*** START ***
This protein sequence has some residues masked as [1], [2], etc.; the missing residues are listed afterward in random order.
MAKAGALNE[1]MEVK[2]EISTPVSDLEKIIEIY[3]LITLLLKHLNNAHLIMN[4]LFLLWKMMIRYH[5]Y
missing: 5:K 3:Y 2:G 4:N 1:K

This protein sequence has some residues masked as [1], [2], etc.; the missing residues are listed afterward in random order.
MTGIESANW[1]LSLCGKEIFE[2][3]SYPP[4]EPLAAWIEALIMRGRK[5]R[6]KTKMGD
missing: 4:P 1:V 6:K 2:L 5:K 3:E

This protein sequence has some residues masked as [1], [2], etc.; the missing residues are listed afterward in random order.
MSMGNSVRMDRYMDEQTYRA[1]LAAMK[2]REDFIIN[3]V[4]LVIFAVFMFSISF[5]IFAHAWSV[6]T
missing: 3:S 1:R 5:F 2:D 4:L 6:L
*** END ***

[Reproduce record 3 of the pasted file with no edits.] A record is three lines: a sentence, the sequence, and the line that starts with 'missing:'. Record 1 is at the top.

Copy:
This protein sequence has some residues masked as [1], [2], etc.; the missing residues are listed afterward in random order.
MSMGNSVRMDRYMDEQTYRA[1]LAAMK[2]REDFIIN[3]V[4]LVIFAVFMFSISF[5]IFAHAWSV[6]T
missing: 3:S 1:R 5:F 2:D 4:L 6:L